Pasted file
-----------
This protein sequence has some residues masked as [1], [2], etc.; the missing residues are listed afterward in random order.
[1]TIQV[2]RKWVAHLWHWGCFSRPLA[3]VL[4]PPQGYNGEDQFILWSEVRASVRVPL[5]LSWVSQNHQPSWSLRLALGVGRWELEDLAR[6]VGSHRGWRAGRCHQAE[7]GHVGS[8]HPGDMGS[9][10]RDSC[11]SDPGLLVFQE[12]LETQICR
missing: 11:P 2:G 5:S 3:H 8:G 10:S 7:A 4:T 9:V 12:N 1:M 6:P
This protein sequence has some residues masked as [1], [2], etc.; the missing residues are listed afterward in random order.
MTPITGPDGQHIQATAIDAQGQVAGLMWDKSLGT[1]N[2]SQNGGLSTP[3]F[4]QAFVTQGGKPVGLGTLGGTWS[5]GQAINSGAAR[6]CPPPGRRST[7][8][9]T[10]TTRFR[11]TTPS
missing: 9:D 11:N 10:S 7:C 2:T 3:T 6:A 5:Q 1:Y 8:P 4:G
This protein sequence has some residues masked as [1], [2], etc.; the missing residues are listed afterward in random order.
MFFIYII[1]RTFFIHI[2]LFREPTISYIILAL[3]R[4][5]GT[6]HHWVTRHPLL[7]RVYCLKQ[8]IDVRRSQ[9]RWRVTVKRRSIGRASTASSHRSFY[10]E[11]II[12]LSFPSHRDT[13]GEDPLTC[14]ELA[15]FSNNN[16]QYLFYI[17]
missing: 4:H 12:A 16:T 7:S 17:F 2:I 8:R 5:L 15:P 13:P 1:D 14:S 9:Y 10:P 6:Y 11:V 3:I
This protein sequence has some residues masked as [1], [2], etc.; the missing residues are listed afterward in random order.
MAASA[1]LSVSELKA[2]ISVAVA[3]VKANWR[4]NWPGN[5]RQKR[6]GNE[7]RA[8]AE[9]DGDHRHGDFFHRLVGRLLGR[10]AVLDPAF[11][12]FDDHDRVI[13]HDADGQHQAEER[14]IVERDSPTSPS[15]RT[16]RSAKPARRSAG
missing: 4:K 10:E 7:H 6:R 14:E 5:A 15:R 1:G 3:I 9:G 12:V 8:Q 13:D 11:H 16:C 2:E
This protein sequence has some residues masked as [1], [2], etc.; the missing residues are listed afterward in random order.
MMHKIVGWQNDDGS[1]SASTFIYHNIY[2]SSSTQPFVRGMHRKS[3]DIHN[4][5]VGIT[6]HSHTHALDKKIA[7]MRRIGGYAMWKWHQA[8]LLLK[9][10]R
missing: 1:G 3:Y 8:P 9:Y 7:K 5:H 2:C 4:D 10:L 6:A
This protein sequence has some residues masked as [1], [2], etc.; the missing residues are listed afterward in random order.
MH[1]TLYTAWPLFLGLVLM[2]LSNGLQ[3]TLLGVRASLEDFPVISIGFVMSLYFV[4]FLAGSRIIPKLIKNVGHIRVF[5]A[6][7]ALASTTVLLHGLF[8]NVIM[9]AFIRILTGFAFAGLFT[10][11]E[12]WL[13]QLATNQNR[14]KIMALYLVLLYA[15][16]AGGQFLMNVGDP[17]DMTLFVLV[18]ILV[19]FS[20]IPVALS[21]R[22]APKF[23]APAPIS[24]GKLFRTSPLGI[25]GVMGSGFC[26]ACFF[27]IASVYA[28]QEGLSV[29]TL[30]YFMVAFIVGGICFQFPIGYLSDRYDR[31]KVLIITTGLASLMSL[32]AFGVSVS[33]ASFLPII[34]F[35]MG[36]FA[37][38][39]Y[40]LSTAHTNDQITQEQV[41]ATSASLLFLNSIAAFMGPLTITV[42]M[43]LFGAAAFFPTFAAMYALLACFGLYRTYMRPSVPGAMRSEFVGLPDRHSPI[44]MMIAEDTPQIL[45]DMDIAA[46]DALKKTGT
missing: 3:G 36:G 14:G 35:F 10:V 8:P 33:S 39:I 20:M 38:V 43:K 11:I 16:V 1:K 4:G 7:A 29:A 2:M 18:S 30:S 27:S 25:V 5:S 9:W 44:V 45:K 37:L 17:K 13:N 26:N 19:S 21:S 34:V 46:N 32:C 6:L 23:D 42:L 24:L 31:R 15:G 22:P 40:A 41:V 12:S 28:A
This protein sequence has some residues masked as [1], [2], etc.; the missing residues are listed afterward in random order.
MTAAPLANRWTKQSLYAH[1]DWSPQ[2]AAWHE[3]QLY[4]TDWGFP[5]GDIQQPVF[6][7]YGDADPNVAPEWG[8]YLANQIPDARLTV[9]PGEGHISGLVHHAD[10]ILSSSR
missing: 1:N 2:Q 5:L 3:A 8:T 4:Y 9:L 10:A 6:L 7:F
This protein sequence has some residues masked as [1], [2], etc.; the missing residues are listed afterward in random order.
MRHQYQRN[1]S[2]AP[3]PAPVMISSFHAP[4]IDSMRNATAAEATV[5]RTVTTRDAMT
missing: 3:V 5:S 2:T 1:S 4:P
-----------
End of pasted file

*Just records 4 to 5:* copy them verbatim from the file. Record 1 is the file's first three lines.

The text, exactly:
This protein sequence has some residues masked as [1], [2], etc.; the missing residues are listed afterward in random order.
MAASA[1]LSVSELKA[2]ISVAVA[3]VKANWR[4]NWPGN[5]RQKR[6]GNE[7]RA[8]AE[9]DGDHRHGDFFHRLVGRLLGR[10]AVLDPAF[11][12]FDDHDRVI[13]HDADGQHQAEER[14]IVERDSPTSPS[15]RT[16]RSAKPARRSAG
missing: 4:K 10:E 7:H 6:R 14:E 5:A 15:R 1:G 3:I 9:G 12:V 8:Q 13:D 11:H 16:C 2:E
This protein sequence has some residues masked as [1], [2], etc.; the missing residues are listed afterward in random order.
MMHKIVGWQNDDGS[1]SASTFIYHNIY[2]SSSTQPFVRGMHRKS[3]DIHN[4][5]VGIT[6]HSHTHALDKKIA[7]MRRIGGYAMWKWHQA[8]LLLK[9][10]R
missing: 1:G 3:Y 8:P 9:Y 7:K 5:H 2:C 4:D 10:L 6:A